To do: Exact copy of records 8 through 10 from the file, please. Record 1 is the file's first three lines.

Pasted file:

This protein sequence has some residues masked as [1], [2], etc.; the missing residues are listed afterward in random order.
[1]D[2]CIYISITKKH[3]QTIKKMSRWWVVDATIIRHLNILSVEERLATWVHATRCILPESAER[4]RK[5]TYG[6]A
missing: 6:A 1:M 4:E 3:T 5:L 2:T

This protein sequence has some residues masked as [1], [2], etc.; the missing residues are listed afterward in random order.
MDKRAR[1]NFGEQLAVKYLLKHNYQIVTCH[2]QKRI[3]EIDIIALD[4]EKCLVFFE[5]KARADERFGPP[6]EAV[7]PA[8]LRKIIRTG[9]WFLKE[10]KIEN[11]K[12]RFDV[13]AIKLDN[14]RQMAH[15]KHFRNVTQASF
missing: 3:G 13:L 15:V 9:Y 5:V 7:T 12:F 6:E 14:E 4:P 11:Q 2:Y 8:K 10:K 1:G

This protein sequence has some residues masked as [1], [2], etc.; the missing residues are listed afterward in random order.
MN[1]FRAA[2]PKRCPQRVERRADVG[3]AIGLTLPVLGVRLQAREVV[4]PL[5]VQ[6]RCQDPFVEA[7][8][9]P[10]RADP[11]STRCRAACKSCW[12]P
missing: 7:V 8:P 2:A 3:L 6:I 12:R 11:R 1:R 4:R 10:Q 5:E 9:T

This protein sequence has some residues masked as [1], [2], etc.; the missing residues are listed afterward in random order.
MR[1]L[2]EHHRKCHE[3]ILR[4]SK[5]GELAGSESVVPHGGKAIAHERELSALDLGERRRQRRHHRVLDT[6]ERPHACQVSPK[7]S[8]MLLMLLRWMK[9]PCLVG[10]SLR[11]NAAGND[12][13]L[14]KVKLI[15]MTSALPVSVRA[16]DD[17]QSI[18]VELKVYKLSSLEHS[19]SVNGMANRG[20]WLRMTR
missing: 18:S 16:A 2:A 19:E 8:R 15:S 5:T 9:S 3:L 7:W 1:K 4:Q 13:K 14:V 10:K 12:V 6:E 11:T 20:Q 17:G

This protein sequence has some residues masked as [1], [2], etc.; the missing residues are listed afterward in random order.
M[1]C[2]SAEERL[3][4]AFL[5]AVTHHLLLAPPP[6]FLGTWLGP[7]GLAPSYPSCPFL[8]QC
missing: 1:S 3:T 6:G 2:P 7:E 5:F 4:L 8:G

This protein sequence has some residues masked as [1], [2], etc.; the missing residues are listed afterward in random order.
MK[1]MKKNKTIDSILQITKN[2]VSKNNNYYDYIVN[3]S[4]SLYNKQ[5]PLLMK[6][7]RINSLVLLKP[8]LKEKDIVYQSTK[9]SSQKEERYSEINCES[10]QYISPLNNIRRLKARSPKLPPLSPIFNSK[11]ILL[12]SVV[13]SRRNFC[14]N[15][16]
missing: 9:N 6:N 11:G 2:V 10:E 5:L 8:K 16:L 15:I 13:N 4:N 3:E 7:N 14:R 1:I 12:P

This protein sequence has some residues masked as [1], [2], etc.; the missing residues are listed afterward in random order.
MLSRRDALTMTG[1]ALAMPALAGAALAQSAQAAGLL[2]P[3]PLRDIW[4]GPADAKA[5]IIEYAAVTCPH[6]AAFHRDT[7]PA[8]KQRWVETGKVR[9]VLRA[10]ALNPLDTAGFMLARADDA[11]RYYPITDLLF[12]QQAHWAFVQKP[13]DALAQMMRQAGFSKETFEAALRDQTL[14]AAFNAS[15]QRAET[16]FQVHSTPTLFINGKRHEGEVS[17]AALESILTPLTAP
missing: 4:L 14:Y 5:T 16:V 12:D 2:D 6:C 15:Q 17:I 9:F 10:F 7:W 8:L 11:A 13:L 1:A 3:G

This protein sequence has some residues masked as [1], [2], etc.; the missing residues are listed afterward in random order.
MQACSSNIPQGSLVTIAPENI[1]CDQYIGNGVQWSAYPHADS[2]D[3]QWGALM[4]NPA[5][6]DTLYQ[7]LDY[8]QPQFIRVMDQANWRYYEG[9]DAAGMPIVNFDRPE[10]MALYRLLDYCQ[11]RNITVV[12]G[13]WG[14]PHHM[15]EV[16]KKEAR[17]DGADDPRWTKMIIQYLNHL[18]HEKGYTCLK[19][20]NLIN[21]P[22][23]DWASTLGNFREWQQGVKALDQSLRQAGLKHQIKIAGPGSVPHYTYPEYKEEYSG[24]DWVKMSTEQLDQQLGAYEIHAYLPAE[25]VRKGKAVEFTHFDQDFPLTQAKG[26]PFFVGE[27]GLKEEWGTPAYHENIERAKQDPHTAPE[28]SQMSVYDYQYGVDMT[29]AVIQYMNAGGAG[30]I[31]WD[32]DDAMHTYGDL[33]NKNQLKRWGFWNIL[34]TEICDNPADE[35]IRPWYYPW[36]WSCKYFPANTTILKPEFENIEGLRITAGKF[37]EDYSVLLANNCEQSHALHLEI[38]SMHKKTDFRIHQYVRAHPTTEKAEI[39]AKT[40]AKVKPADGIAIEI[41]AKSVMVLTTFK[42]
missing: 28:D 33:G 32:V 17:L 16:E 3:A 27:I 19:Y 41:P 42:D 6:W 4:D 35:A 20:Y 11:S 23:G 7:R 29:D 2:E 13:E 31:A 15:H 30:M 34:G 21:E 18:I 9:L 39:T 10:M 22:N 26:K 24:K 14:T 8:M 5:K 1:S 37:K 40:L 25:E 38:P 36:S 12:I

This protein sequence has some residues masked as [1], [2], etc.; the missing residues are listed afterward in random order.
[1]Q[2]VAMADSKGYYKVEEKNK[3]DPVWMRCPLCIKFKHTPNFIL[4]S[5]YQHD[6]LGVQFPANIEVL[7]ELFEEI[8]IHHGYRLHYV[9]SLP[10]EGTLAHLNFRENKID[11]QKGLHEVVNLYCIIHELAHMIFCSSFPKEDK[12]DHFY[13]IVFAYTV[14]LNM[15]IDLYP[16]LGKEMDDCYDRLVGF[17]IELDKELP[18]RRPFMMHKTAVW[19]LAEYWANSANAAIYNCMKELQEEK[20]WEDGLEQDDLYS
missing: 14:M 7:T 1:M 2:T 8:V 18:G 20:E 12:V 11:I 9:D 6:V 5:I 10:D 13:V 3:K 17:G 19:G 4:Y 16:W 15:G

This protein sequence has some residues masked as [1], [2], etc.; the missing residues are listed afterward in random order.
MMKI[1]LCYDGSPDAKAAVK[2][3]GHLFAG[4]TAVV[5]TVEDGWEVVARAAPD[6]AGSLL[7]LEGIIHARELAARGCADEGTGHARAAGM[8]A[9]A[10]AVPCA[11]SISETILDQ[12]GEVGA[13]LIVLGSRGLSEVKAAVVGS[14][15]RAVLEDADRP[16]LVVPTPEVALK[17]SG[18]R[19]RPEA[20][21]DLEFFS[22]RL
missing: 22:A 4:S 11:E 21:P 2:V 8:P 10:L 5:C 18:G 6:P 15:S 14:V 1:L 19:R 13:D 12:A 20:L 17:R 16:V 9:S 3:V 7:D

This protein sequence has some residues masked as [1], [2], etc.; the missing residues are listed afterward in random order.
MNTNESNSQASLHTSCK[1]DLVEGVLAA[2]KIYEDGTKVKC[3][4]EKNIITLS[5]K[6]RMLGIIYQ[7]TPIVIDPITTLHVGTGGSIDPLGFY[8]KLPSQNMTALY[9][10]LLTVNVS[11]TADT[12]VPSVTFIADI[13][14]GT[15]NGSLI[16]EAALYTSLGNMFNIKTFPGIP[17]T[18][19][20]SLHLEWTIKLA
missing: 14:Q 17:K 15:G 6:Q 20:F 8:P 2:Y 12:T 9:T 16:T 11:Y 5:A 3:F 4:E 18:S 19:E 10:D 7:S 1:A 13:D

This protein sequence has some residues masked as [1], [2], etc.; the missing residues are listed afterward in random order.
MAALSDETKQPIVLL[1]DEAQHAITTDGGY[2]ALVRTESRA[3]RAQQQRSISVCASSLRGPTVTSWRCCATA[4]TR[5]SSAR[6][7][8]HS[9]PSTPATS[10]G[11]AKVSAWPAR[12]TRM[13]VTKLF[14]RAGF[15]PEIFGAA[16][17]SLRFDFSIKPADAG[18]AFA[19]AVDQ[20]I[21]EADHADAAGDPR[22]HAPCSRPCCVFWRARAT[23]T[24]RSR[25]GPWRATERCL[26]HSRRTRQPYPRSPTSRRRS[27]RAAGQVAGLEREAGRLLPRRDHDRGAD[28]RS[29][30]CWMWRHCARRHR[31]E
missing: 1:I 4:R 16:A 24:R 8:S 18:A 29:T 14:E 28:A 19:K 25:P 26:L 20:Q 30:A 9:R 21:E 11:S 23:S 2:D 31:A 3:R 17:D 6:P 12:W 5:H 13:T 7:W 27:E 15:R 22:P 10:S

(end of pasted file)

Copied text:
This protein sequence has some residues masked as [1], [2], etc.; the missing residues are listed afterward in random order.
MQACSSNIPQGSLVTIAPENI[1]CDQYIGNGVQWSAYPHADS[2]D[3]QWGALM[4]NPA[5][6]DTLYQ[7]LDY[8]QPQFIRVMDQANWRYYEG[9]DAAGMPIVNFDRPE[10]MALYRLLDYCQ[11]RNITVV[12]G[13]WG[14]PHHM[15]EV[16]KKEAR[17]DGADDPRWTKMIIQYLNHL[18]HEKGYTCLK[19][20]NLIN[21]P[22][23]DWASTLGNFREWQQGVKALDQSLRQAGLKHQIKIAGPGSVPHYTYPEYKEEYSG[24]DWVKMSTEQLDQQLGAYEIHAYLPAE[25]VRKGKAVEFTHFDQDFPLTQAKG[26]PFFVGE[27]GLKEEWGTPAYHENIERAKQDPHTAPE[28]SQMSVYDYQYGVDMT[29]AVIQYMNAGGAG[30]I[31]WD[32]DDAMHTYGDL[33]NKNQLKRWGFWNIL[34]TEICDNPADE[35]IRPWYYPW[36]WSCKYFPANTTILKPEFENIEGLRITAGKF[37]EDYSVLLANNCEQSHALHLEI[38]SMHKKTDFRIHQYVRAHPTTEKAEI[39]AKT[40]AKVKPADGIAIEI[41]AKSVMVLTTFK[42]
missing: 28:D 33:G 32:V 17:L 16:E 3:A 27:I 19:Y 41:P 42:D 6:W 4:D 35:A 20:Y 11:S 23:G 7:R 29:D 2:E 13:E 31:A 15:H 30:M 34:G 21:E 18:I 9:L 39:T 10:M 22:N 26:K 24:K 14:T 8:M 5:K 1:S 37:K 40:L 25:E 38:P 36:S 12:I

This protein sequence has some residues masked as [1], [2], etc.; the missing residues are listed afterward in random order.
[1]Q[2]VAMADSKGYYKVEEKNK[3]DPVWMRCPLCIKFKHTPNFIL[4]S[5]YQHD[6]LGVQFPANIEVL[7]ELFEEI[8]IHHGYRLHYV[9]SLP[10]EGTLAHLNFRENKID[11]QKGLHEVVNLYCIIHELAHMIFCSSFPKEDK[12]DHFY[13]IVFAYTV[14]LNM[15]IDLYP[16]LGKEMDDCYDRLVGF[17]IELDKELP[18]RRPFMMHKTAVW[19]LAEYWANSANAAIYNCMKELQEEK[20]WEDGLEQDDLYS
missing: 14:M 7:T 1:M 2:T 8:V 18:G 20:E 12:V 11:I 9:D 6:V 5:I 10:D 13:V 3:K 17:G 19:G 4:Y 16:W 15:G

This protein sequence has some residues masked as [1], [2], etc.; the missing residues are listed afterward in random order.
MMKI[1]LCYDGSPDAKAAVK[2][3]GHLFAG[4]TAVV[5]TVEDGWEVVARAAPD[6]AGSLL[7]LEGIIHARELAARGCADEGTGHARAAGM[8]A[9]A[10]AVPCA[11]SISETILDQ[12]GEVGA[13]LIVLGSRGLSEVKAAVVGS[14][15]RAVLEDADRP[16]LVVPTPEVALK[17]SG[18]R[19]RPEA[20][21]DLEFFS[22]RL
missing: 22:A 4:S 11:E 21:P 2:V 8:P 10:L 5:C 18:G 6:P 15:S 14:V 1:L 19:R 13:D 12:A 20:L 17:R 16:V 9:S 3:V 7:D